The tractates of the Mishna are in approximately descending order. That is, in each Order, the longest tractates come first and the shortest ones are last (although there are a few exceptions).
In some cases, like Moed, this order makes sense, since there is a natural progression from Shabbat (most common) to the Biblical holidays in order of their occurrence, to the Rabbinical days. However, in other cases such as Nashim, having the tractates ordered by size creates an unusual sequence. Nashim starts with an unusual case, followed by the responsibilities of marriage, then laws tangentially related, another unusual case, divorce, and finally marriage (which ought to come first, as it does in the Rambam and Shulchan Aruch).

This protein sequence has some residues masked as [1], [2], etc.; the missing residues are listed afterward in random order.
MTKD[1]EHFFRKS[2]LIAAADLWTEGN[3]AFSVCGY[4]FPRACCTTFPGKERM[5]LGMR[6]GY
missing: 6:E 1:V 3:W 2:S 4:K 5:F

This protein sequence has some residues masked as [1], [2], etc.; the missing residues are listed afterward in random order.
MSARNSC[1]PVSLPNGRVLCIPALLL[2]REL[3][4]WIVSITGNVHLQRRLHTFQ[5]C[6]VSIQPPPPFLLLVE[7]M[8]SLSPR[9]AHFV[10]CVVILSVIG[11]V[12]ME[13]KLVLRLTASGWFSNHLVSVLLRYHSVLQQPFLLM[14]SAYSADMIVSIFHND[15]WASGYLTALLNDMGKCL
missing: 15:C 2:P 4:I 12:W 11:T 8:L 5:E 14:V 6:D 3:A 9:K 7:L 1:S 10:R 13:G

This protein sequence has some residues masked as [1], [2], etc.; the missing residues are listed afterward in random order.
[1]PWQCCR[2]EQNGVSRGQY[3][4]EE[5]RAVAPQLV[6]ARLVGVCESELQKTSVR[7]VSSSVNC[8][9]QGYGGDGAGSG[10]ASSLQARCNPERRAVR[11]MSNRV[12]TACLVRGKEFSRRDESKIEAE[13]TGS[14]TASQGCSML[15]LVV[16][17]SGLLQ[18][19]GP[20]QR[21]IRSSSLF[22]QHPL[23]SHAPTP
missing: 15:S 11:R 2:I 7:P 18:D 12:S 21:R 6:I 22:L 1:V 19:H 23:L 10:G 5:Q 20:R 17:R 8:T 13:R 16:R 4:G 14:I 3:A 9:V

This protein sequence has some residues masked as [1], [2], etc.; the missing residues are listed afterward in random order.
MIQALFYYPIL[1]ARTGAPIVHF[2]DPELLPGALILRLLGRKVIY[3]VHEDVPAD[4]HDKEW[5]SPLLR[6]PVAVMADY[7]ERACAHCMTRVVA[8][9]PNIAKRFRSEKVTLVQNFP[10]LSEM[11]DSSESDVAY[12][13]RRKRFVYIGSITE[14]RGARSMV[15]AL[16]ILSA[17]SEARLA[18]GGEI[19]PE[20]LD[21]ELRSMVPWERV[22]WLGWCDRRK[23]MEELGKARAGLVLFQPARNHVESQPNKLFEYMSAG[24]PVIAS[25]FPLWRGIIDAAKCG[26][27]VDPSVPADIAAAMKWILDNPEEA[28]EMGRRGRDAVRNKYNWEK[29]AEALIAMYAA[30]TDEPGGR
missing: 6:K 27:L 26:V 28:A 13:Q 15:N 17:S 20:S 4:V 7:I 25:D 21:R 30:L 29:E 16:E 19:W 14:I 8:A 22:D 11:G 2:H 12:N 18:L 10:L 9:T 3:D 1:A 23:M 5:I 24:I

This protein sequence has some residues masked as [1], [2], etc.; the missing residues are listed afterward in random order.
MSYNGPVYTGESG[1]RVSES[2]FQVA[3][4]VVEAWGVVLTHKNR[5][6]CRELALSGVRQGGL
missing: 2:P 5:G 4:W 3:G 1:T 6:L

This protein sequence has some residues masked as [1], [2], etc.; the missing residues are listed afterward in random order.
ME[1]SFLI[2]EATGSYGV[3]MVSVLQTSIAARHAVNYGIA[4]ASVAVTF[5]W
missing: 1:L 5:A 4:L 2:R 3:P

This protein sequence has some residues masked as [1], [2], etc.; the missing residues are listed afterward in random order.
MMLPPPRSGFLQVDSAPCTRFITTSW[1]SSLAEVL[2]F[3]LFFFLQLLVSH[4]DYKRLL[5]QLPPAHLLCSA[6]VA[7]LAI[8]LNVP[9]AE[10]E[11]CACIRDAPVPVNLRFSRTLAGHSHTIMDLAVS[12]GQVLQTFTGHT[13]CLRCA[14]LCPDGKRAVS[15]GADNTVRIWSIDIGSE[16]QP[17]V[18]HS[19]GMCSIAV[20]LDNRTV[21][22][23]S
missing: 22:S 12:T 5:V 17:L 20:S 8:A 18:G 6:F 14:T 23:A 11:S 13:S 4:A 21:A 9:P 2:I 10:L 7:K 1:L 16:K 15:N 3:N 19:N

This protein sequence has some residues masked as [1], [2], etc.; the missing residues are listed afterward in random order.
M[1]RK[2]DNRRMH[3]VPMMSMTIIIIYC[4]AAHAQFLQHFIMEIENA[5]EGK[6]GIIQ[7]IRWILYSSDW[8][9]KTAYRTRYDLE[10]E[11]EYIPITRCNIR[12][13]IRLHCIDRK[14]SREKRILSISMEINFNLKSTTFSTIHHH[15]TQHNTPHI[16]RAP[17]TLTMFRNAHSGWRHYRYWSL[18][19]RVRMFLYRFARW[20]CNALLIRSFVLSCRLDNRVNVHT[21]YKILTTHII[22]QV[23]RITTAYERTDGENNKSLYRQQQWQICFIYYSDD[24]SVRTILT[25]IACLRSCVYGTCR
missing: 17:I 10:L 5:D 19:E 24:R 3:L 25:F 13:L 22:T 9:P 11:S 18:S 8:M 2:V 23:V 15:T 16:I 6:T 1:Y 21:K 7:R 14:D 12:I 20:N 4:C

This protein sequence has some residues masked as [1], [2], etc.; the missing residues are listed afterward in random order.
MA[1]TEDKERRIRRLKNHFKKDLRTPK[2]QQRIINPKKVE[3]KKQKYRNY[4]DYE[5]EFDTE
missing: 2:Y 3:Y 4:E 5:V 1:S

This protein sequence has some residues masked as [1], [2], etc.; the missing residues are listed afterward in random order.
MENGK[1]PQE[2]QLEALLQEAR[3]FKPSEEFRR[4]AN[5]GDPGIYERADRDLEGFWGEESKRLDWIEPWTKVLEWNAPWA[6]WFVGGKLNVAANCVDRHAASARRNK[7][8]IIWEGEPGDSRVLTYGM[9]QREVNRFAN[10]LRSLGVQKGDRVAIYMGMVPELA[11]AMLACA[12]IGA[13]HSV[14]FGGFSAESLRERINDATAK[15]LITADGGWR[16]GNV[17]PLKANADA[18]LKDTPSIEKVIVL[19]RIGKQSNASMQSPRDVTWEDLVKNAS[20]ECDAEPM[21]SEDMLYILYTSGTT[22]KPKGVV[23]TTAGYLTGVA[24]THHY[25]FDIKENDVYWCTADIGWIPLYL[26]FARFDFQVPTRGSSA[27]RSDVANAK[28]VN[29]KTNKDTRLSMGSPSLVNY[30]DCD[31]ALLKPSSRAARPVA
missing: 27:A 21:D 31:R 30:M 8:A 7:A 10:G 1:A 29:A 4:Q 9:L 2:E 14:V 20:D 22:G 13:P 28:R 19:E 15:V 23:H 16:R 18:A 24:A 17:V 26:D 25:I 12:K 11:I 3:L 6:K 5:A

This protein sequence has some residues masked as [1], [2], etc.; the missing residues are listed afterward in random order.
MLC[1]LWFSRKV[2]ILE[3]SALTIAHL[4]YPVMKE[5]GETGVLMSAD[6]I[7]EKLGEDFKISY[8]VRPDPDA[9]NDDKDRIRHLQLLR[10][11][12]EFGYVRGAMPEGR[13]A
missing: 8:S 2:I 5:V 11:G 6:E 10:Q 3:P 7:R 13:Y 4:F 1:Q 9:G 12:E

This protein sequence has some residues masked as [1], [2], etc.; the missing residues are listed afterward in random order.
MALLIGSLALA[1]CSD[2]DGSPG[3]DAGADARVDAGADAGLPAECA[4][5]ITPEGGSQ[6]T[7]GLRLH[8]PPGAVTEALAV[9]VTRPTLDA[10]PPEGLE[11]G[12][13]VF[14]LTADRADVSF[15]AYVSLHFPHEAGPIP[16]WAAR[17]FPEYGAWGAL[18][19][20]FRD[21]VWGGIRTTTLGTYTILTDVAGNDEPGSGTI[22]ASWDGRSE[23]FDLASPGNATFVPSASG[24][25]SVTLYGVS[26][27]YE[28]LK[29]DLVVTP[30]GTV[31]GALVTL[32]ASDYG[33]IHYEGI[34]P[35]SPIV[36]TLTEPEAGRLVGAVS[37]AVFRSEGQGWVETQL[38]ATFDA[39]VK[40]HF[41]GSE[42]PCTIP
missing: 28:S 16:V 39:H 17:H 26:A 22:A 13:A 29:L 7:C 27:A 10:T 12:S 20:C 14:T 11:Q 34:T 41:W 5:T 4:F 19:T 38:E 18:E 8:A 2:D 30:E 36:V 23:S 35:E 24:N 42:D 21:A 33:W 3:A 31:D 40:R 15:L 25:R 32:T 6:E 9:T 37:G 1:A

So why is having the tractates in descending order so important?